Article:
Don’t write off Marina & the Diamonds as just another face in pop – her feisty, electronic new album shows she’s in with the big-hitters now, writes Lauren Murphy
MARINA DIAMANDIS is in a bit of a fluster. Zipping through central London in the back of a black cab, the singer is in a rush to get to a photoshoot on the other city of the city. As pop star interview clichés go, it couldn’t be more perfect.
But don’t write Diamandis off as just another face in a long line of young female pop-oriented musicians. The 26-year-old’s new album Electra Heart suggests that her place is amongst the big-hitters, if there’s any justice in the world. A feistier, more electronic-based creation than her 2010 debut The Family Jewels, it fortifies the Welsh woman’s position at the vanguard of British pop music.
There’s that word again: pop. “It’s funny, because the term ‘pop star’ has very different connotations,” she says. “I don’t feel like one, but maybe you don’t have a choice; maybe you’re made into one.
“I think it’s nice to be able to explore different things on each album. It’d be a shame to just stick to doing one thing forever, wouldn’t it?”
Diamandis has experimented with more than just a new musical style for album number two. For starters, there’s the fact that Electra Heart is a concept album – a phrase that causes many musos to pinch their noses and back slowly away.
“It does, absolutely,” she giggles. “But I think we’re used to concept albums being something really serious and heavy, whereas this isn’t, really. It’s kind of like an anti-love, or anti-break-up album. I named it Electra Heart because I wanted to almost personify heartbreak, and make it into a character that was devoid of it. That’s why you have some very cold, calculated songs like Homewrecker and Bubblegum Bitch, ’cos I just have quite a black humour. That’s my outlook on life.”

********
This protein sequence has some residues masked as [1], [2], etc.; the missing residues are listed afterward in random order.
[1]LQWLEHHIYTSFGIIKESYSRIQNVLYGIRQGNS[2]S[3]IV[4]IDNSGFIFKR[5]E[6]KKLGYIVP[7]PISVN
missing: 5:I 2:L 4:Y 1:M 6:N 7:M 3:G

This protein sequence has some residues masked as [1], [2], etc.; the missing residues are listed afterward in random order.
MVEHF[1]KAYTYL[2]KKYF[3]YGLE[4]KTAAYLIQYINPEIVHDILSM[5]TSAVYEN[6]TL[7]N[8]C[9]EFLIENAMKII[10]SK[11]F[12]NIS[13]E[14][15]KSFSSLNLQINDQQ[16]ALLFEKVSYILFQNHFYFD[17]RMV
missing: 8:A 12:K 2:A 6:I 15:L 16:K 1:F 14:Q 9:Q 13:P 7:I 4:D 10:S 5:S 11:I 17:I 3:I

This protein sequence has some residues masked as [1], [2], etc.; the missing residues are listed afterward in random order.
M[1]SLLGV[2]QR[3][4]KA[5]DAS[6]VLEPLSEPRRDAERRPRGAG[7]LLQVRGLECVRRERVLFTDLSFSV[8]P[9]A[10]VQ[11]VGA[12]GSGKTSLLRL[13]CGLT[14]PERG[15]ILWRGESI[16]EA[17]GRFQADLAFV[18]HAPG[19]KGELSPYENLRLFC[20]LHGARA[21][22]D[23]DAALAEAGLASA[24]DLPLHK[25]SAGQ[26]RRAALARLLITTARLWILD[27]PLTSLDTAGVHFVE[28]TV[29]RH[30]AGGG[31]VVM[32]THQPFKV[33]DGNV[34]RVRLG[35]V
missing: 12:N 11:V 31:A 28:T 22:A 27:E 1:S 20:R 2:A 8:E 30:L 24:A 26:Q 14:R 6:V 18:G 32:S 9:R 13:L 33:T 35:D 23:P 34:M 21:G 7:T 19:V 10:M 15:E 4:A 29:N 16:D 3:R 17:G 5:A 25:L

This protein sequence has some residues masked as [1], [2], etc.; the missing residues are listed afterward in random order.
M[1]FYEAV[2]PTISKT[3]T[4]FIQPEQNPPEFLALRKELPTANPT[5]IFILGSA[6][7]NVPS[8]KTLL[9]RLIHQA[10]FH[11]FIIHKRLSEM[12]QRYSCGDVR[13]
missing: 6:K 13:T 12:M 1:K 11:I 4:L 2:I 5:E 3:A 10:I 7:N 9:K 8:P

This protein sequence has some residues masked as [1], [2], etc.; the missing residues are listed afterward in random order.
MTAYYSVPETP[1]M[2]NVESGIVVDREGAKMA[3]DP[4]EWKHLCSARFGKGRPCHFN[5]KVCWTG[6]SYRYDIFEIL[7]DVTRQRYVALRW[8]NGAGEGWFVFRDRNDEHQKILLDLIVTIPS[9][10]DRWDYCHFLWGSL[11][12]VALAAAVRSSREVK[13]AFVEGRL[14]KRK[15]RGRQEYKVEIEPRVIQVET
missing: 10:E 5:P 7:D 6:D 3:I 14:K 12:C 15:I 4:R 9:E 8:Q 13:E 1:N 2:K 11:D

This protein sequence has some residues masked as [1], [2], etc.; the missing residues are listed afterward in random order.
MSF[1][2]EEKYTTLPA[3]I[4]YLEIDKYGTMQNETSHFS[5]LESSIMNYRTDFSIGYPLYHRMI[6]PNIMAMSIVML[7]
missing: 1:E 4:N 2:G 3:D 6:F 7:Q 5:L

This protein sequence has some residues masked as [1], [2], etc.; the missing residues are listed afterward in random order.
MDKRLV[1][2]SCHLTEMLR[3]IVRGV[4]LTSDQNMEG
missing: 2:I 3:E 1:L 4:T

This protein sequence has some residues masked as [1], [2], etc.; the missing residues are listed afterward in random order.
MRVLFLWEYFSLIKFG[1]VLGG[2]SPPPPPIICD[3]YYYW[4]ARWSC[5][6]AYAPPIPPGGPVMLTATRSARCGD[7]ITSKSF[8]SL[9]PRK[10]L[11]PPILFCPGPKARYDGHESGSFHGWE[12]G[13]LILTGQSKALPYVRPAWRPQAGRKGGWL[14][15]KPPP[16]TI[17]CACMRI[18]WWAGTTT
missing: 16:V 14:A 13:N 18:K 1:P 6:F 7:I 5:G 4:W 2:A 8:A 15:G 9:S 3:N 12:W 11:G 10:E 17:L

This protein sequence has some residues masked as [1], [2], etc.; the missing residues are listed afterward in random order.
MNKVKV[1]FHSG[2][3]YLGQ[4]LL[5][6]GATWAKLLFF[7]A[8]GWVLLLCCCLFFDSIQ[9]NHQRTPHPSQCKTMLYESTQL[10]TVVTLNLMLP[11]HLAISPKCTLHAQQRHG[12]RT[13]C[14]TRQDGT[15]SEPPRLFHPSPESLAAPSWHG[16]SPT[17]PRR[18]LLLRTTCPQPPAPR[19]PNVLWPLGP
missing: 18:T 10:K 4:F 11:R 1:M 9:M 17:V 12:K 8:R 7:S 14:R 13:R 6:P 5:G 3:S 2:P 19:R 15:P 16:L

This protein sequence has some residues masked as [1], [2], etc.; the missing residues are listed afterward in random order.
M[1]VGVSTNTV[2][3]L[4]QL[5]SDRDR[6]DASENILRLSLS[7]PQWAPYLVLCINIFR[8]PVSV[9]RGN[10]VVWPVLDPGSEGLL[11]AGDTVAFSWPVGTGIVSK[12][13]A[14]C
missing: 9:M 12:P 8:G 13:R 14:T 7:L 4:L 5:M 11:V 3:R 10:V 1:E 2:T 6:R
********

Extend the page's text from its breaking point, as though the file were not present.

The idea of basing the songs around one character (Electra Heart) and four “archetypes” – her own take on the facets of female personality that include the Primadonna, SueBarbie-a, the Teen Idle and the Homewrecker – came after spending time travelling in the US after the release of The Family Jewels.
“I was starting to think about our Tumblr generation, and how photos appear on Tumblr and people become almost like ministars of the internet, and you don’t know who the hell they are – they’re just anonymous faces,” she says. “So I started to take photos, and make an effort to look completely different in each one, in different hotels and apartments all across America when I was travelling. And
it just started to build from that. It was more the prima donna archetype at the beginning, really; I was reading a lot of books like Hollywood Babylon, focusing more on the gossipy, suicidal side of the ’30s and ’40s in Hollywood. That’s how it started, and then it grew into a real project.
“I just wanted to make a gimmick out of love. We’re so familiar with the idea of love in pop songs, but I didn’t want it to fall into that kind of clichéd category. So I thought I’d create Electra Heart.”
America also plays a big a role on Electra Heart. Diamandis previously touched on the glamorisation of the western world on songs Disco fiends Friendly Fires, grime/hip-hop MCS Professor Green and Labrinth, DJS Fake Blood and Erol Alkan, hip-hop duo Rizzle Kicks and Belfast indie troupe Cashier No 9 are amongst the big-hitters joining Marina & the Diamonds at the 53rd Trinity Ball on April 20th. There'll be a host of talent repping the Irish scene, too: Ryan Sheridan, The Original Rudeboys (top) and The Kanyu Tree (bottom) are also on the bill.